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The Cowboys keep trying to change the meaning of the term “all-in”

Jerry Jones hasn’t put his football team in the Super Bowl, or even in the NFC Championship game, since 1995. Keeping his franchise at an extremely high degree of national prominence for the past 30 years without significant on-field success is arguably more impressive than winning a Super Bowl during those three decades.

Here’s something else that’s impressive. In fewer than three months, Jones and the Cowboys have altered the meaning of the term “all-in.”

Everyone knows what “all-in” means (or at least we used to). You’re playing poker. You’re being careful with your chips. You’re biding your time. And then the moment arrives when you believe you have a great hand and you put it all on the line by pushing all of your chips into the middle of the table and going for broke.

It started during a discussion with reporters at the Senior Bowl. He didn’t use the term spontaneously. He was asked about going all-in, in the normal sense. Focusing on the present, not the future. Putting the chips in the middle of the table.

Here’s what he said: “I would anticipate with looking ahead at our key contracts we’d like to address, we’ll be all-in. I would anticipate we’ll be all-in at the end of the year. . . . It will be going all-in on different people than you’ve done in the past. We’ll be going all-in. We’ve seen some things out of some of the players that we want to be all-in on. And that, yes, I would say that you would see us this coming year not building for the future, is the best way I know to say it. That ought to answer a lot of questions.”

It did, until it didn’t. Because the Cowboys have done nothing to prove they’re going all-in. Contracts with current players haven’t been addressed. Significant help hasn’t been acquired from other teams.

Instead, the Cowboys have offered up every possible definition for “all-in,” except the definition it’s always had. In so doing, we’re now left to consider whether “all-in” actually does mean something other than what “all-in” has always meant.

Most recently, Stephen Jones has suggested the Cowboys are “all-in” every year, because they always max out the salary cap.

“All-in” is supposed to reflect a stunning and abrupt lightning strike of confidence. A lunge for the brass ring even if it means falling off the horse. A damn-the-torpedoes commitment to the present, regardless of what that means for the future.

Jerry Jones hasn’t done that this year. He never has. He’s apparently not willing to do anything now that might force him to take a step back in a later year. Because if/when the Cowboys ever fade from contention for two or three straight years, they might lose their hammerlock on the “America’s Team” moniker, and the profile and profit that goes along with it.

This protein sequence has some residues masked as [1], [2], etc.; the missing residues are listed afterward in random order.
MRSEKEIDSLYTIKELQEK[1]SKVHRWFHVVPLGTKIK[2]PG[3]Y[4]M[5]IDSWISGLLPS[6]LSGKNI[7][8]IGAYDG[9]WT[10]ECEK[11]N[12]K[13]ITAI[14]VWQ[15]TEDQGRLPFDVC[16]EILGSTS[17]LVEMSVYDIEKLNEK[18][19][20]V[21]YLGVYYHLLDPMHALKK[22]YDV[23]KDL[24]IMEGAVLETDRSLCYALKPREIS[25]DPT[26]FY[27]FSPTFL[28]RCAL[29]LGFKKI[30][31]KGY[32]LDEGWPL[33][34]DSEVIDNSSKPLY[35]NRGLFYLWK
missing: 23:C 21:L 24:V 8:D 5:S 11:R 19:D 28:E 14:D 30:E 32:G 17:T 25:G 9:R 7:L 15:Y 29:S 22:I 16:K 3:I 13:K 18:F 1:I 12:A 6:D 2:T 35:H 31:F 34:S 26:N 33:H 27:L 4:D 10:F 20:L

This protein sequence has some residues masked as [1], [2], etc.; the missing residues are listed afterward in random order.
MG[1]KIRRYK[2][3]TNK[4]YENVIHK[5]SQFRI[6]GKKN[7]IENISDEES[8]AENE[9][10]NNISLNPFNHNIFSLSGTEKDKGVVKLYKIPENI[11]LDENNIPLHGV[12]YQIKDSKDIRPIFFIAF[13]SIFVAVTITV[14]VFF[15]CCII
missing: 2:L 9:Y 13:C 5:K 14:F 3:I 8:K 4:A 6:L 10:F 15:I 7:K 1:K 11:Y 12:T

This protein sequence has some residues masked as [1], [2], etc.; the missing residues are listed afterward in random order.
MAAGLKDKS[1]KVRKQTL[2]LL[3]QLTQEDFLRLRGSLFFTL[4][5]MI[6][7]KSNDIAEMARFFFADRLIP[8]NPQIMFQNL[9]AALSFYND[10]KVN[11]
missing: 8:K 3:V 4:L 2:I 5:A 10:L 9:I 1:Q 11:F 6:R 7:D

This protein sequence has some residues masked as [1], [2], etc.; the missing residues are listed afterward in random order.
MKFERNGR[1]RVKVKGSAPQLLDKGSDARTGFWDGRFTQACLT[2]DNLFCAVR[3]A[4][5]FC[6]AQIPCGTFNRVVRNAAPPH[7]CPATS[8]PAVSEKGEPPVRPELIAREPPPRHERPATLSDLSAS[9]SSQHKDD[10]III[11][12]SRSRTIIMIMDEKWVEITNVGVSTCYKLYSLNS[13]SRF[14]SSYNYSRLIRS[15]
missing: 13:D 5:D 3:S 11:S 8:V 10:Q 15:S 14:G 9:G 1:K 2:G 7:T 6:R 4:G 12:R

I’ve been wondering for a while whether Jones truly wants to desperately win another Super Bowl, or whether he’s just a carnival barker who hopes to say what’s necessary to get the suckers born every minute to open their wallets every year, for tickets and jerseys and hats and overpriced food and beverages at AT&T Stadium. And, just as importantly, to flock their eyeballs to Cowboys games on national TV.

That’s my current assessment. He’s a salesman. A huckster. A guy who pretends to want to reach the top of the mountain while counting the cash in his tent at basecamp.

And it has worked. For years. Saying he’s “all-in” in late January was just part of the process of getting fans to think things will be better in 2024. Then, after the fans go “all-in” with the renewals of season tickets for the coming season, the Cowboys can do something other than go “all-in,” while claiming that they actually are “all-in.” That “all-in” means something other than what it always has.

Yes, it’s an impressive trick. A sleight of hand that lets Jerry pick the pockets of those who still hope to see the Cowboys turn the clock back to the early 1990s.

The risk is that fans will start to figure it out. After last year’s embarrassing wild-card loss to the Packers, what have the Cowboys done to improve the team? The coach who claims now one saw the upset coming is back. (That admission alone should have gotten Mike McCarthy fired, frankly, because he should have seen it coming and taken action to avoid it.) No new players who will significantly upgrade the roster have been signed. Several have left, including 40 percent of the starting offensive line.

The Cowboys are currently worse, not better, than the team that won the division and lost badly in the first round of the playoffs. That makes Jones’s repeated use of the term “all-in” even more jarring, in hindsight.

That makes it’s hard not to wonder whether the end result to the coming campaign will prompt plenty of customers to go all-out for 2025.

Of course, that’s when Jones will fashion with a new pitch for keeping them engaged, possibly by hiring Bill Belichick to coach the team.

“Step right up, folks. Come one, come all to see the greatest coach in the history of worldwide sports take the Dallas Cowboys to unprecedented heights in the year twenty twenty-five. Marvel at the surly curmudgeon who does nothing but win and win and win. Yes, folks, this is the year you will not want to miss. We are all-in. Well not all-in the way I meant it last year but all-in the way that will make you give us all your money, again. Oh wait, did I say that out loud? Never mind that, how ‘bout them Cowboys?”